Rubiano  AM, Carney  N, Khan  AA, Ammirati  M.  The role of decompressive craniectomy in the context of severe traumatic brain injury: summary of results and analysis of the confidence level of conclusions from systematic reviews and meta-analyses.   Front Neurol. 2019;10:1063. doi:10.3389/fneur.2019.01063 PubMedGoogle ScholarCrossref
10.
Honeybul  S, Ho  KM, Lind  CRP, Gillett  GR.  Observed versus predicted outcome for decompressive craniectomy: a population-based study.   J Neurotrauma. 2010;27(7):1225-1232. doi:10.1089/neu.2010.1316 PubMedGoogle ScholarCrossref
11.
Ho  KM, Honeybul  S, Litton  E.  Delayed neurological recovery after decompressive craniectomy for severe nonpenetrating traumatic brain injury.   Crit Care Med. 2011;39(11):2495-2500. doi:10.1097/CCM.0b013e318225764e PubMedGoogle ScholarCrossref
12.
Rauen  K, Reichelt  L, Probst  P,  et al.  Decompressive craniectomy is associated with good quality of life up to 10 years after rehabilitation from traumatic brain injury.   Crit Care Med. 2020;48(8):1157-1164. doi:10.1097/CCM.0000000000004387 PubMedGoogle ScholarCrossref
13.
Hutchinson  PJ, Kolias  AG, Tajsic  T,  et al.  Consensus statement from the International Consensus Meeting on the Role of Decompressive Craniectomy in the Management of Traumatic Brain Injury.   Acta Neurochir (Wien). 2019;161(7):1261-1274. doi:10.1007/s00701-019-03936-y PubMedGoogle ScholarCrossref
14.
Honeybul  S, Janzen  C, Kruger  K, Ho  KM.  The impact of cranioplasty on neurological function.   Br J Neurosurg. 2013;27(5):636-641. doi:10.3109/02688697.2013.817532 PubMedGoogle ScholarCrossref
Limit 200 characters
Limit 25 characters
Conflicts of Interest Disclosure

Identify all potential conflicts of interest that might be relevant to your comment.

Conflicts of interest comprise financial interests, activities, and relationships within the past 3 years including but not limited to employment, affiliation, grants or funding, consultancies, honoraria or payment, speaker's bureaus, stock ownership or options, expert testimony, royalties, donation of medical equipment, or patents planned, pending, or issued.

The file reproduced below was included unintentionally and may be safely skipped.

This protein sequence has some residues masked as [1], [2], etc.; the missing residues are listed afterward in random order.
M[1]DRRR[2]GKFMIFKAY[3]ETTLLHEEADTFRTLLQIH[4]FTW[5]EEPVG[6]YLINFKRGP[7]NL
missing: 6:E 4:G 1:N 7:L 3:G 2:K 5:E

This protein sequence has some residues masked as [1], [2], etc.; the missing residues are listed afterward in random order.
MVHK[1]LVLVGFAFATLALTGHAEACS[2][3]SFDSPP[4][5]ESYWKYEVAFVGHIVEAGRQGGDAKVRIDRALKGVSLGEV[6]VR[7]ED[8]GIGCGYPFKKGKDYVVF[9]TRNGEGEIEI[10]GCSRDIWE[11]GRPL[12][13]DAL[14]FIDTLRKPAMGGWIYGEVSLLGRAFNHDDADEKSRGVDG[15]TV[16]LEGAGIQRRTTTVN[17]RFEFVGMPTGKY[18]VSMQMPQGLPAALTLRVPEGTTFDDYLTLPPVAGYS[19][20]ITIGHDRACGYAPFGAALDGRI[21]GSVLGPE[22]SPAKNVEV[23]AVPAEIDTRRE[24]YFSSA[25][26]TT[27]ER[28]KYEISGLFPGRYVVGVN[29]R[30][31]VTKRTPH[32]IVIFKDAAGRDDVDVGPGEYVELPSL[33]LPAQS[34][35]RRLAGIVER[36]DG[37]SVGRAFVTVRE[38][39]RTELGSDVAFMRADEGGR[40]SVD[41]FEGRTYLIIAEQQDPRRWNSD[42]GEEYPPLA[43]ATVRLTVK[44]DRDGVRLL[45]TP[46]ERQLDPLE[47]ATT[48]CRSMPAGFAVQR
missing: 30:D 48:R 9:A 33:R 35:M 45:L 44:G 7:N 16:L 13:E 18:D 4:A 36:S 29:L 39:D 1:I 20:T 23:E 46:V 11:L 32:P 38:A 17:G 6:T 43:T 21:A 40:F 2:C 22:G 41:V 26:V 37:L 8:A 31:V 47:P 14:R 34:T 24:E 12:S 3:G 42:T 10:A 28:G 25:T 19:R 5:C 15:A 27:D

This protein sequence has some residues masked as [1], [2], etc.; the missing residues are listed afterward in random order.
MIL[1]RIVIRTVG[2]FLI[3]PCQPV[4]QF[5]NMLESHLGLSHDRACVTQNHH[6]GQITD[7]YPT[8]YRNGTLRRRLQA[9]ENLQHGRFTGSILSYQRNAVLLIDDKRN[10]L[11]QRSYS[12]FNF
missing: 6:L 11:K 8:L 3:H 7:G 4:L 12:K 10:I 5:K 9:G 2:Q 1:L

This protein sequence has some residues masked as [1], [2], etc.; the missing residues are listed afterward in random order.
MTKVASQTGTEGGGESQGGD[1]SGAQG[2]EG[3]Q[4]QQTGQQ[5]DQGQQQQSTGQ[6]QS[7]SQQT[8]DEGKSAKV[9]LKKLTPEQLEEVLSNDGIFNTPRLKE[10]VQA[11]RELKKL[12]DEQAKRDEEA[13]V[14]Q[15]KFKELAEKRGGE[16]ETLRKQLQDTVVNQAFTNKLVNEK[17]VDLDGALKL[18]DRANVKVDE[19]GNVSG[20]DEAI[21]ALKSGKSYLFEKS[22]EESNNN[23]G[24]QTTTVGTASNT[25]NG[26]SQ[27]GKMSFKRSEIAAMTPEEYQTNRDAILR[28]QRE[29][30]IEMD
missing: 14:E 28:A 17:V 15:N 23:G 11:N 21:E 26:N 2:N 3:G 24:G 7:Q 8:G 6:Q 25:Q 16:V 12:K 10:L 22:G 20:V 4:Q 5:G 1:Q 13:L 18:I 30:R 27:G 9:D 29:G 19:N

Err on the side of full disclosure.

If you have no conflicts of interest, check "No potential conflicts of interest" in the box below. The information will be posted with your response.

Not all submitted comments are published. Please see our commenting policy for details.

Limit 140 characters
Limit 3600 characters or approximately 600 words
    Views 5,019
    Citations 0
    Original Investigation
    June 6, 2022

    Evaluation of Outcomes Among Patients With Traumatic Intracranial Hypertension Treated With Decompressive Craniectomy vs Standard Medical Care at 24 Months: A Secondary Analysis of the RESCUEicp Randomized Clinical Trial

    Author Affiliations
    • 1Division of Neurosurgery, Addenbrooke’s Hospital, Cambridge, United Kingdom
    • 2Department of Clinical Neurosciences, University of Cambridge, Cambridge, United Kingdom
    • 3Department of Neurosurgery, Leeds General Infirmary, Leeds, United Kingdom
    • 4University Hospital Southampton, Southampton, United Kingdom
    • 5University of Birmingham, Birmingham, United Kingdom
    • 6Department of Neurosurgery, Royal London Hospital, London, United Kingdom
    • 7Neurosurgical Trials Group, Institute of Neuroscience, Newcastle University, Newcastle, United Kingdom
    • 8Department of Neurosurgery, Imperial Neurotrauma Centre, Imperial College Academic Health Sciences Centre, St Mary’s Hospital, London, United Kingdom